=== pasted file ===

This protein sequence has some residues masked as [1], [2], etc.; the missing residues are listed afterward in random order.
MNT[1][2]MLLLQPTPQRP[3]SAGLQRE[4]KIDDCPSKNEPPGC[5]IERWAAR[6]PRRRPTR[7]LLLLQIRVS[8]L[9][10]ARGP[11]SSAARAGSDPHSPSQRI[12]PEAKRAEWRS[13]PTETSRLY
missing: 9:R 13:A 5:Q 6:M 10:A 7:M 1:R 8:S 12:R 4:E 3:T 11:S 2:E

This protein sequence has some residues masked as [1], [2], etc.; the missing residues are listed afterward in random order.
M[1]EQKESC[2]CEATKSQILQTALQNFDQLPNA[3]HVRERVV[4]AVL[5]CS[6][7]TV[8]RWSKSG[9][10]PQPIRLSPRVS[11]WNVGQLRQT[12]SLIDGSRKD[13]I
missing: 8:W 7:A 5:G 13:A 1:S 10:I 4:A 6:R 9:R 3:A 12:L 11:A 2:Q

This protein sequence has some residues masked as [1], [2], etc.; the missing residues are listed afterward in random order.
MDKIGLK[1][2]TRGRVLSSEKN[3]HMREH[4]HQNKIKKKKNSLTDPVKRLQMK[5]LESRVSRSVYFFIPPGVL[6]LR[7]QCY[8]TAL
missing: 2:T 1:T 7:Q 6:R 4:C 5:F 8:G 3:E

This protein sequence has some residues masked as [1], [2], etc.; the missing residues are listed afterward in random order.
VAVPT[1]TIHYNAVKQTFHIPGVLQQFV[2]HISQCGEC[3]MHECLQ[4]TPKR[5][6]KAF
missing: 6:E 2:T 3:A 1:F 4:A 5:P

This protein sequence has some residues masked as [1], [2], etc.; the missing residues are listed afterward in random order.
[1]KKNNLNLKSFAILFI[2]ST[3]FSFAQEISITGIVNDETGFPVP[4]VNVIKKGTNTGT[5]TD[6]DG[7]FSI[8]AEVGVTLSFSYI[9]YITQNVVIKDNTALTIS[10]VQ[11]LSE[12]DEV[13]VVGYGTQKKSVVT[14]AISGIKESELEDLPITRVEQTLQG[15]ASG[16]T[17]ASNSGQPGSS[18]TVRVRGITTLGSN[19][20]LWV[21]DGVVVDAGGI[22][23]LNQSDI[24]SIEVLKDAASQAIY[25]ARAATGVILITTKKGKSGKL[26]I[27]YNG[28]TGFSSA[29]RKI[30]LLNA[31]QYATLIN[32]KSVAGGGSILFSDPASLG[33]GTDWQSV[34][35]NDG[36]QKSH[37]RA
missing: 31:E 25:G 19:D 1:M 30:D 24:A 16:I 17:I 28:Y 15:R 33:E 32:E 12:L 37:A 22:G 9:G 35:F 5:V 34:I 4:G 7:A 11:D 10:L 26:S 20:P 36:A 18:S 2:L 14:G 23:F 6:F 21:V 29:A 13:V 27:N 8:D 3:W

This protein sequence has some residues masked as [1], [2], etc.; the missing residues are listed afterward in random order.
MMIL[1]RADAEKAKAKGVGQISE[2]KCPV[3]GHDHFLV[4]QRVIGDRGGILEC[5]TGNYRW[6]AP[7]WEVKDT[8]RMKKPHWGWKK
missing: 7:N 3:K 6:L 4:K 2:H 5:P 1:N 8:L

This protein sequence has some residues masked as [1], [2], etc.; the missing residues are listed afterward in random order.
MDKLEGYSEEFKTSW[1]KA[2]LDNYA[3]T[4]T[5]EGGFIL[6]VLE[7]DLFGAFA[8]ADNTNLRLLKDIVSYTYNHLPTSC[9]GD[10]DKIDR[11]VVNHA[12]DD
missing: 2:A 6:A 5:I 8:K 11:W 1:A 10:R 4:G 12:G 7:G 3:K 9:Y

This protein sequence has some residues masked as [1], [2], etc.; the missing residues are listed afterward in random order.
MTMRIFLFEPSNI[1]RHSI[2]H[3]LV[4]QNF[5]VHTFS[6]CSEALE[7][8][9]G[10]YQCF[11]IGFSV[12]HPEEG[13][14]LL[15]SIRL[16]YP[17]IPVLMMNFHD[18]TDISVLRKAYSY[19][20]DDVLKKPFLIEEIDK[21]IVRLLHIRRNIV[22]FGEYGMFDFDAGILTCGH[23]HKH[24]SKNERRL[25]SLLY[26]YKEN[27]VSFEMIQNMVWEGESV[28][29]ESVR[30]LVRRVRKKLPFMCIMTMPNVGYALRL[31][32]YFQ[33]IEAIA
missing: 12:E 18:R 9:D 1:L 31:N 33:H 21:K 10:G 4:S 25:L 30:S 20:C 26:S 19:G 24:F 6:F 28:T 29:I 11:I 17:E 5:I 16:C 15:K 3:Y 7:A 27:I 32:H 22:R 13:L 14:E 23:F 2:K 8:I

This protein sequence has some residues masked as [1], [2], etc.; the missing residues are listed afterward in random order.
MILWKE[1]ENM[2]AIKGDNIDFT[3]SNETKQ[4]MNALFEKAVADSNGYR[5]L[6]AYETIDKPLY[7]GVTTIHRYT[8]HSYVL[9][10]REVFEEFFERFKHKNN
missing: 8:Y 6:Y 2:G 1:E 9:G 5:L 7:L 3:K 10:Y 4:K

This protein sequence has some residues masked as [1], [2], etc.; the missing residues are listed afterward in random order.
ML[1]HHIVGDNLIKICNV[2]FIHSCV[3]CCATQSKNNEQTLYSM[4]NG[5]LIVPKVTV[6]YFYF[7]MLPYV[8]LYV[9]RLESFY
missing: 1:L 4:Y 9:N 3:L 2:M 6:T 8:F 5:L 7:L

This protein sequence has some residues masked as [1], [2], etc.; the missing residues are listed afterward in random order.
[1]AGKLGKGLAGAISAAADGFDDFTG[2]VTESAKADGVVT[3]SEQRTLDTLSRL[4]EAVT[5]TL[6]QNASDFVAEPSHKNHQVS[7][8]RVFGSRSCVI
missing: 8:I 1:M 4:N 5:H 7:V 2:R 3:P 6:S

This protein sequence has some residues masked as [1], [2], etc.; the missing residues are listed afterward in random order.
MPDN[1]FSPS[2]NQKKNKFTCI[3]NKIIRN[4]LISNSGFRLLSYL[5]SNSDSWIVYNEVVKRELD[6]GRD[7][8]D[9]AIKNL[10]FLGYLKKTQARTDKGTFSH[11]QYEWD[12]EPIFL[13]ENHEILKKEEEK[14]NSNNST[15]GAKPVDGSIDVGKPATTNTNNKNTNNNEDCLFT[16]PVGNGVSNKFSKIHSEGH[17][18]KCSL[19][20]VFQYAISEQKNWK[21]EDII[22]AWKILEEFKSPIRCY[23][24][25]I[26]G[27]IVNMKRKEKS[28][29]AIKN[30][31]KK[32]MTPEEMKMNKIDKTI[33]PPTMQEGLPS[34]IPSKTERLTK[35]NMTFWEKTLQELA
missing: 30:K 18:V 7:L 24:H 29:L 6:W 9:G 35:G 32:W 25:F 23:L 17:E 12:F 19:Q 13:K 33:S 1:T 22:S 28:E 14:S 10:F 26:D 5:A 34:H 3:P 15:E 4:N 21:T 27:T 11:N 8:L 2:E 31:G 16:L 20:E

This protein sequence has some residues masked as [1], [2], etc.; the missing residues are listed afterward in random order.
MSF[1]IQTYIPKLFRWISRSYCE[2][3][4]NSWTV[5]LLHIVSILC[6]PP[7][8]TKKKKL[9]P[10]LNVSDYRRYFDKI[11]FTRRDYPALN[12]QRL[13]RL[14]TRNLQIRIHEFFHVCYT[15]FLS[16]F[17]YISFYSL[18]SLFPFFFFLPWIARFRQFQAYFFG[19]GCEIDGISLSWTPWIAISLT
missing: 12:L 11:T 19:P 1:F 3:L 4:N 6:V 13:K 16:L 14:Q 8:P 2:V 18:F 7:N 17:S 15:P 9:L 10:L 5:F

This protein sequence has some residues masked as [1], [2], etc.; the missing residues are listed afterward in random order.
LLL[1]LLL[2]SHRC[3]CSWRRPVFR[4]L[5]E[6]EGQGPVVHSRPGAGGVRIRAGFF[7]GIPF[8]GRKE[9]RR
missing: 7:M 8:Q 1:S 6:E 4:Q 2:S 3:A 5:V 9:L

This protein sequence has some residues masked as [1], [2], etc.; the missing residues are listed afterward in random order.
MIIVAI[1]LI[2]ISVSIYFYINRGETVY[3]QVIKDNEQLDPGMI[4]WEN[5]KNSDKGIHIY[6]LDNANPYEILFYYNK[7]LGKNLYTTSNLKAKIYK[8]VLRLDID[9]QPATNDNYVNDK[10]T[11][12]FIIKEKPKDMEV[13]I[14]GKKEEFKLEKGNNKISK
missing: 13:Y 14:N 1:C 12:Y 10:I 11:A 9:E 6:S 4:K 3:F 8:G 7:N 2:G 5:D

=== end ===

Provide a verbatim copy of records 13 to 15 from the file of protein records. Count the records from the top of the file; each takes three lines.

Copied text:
This protein sequence has some residues masked as [1], [2], etc.; the missing residues are listed afterward in random order.
MSF[1]IQTYIPKLFRWISRSYCE[2][3][4]NSWTV[5]LLHIVSILC[6]PP[7][8]TKKKKL[9]P[10]LNVSDYRRYFDKI[11]FTRRDYPALN[12]QRL[13]RL[14]TRNLQIRIHEFFHVCYT[15]FLS[16]F[17]YISFYSL[18]SLFPFFFFLPWIARFRQFQAYFFG[19]GCEIDGISLSWTPWIAISLT
missing: 12:L 11:T 19:P 1:F 3:L 4:N 6:V 13:K 16:L 14:Q 8:P 2:V 18:F 7:N 17:S 15:P 9:L 10:L 5:F

This protein sequence has some residues masked as [1], [2], etc.; the missing residues are listed afterward in random order.
LLL[1]LLL[2]SHRC[3]CSWRRPVFR[4]L[5]E[6]EGQGPVVHSRPGAGGVRIRAGFF[7]GIPF[8]GRKE[9]RR
missing: 7:M 8:Q 1:S 6:E 4:Q 2:S 3:A 5:V 9:L

This protein sequence has some residues masked as [1], [2], etc.; the missing residues are listed afterward in random order.
MIIVAI[1]LI[2]ISVSIYFYINRGETVY[3]QVIKDNEQLDPGMI[4]WEN[5]KNSDKGIHIY[6]LDNANPYEILFYYNK[7]LGKNLYTTSNLKAKIYK[8]VLRLDID[9]QPATNDNYVNDK[10]T[11][12]FIIKEKPKDMEV[13]I[14]GKKEEFKLEKGNNKISK
missing: 13:Y 14:N 1:C 12:Y 10:I 11:A 9:E 6:S 4:K 3:F 8:G 7:N 2:G 5:D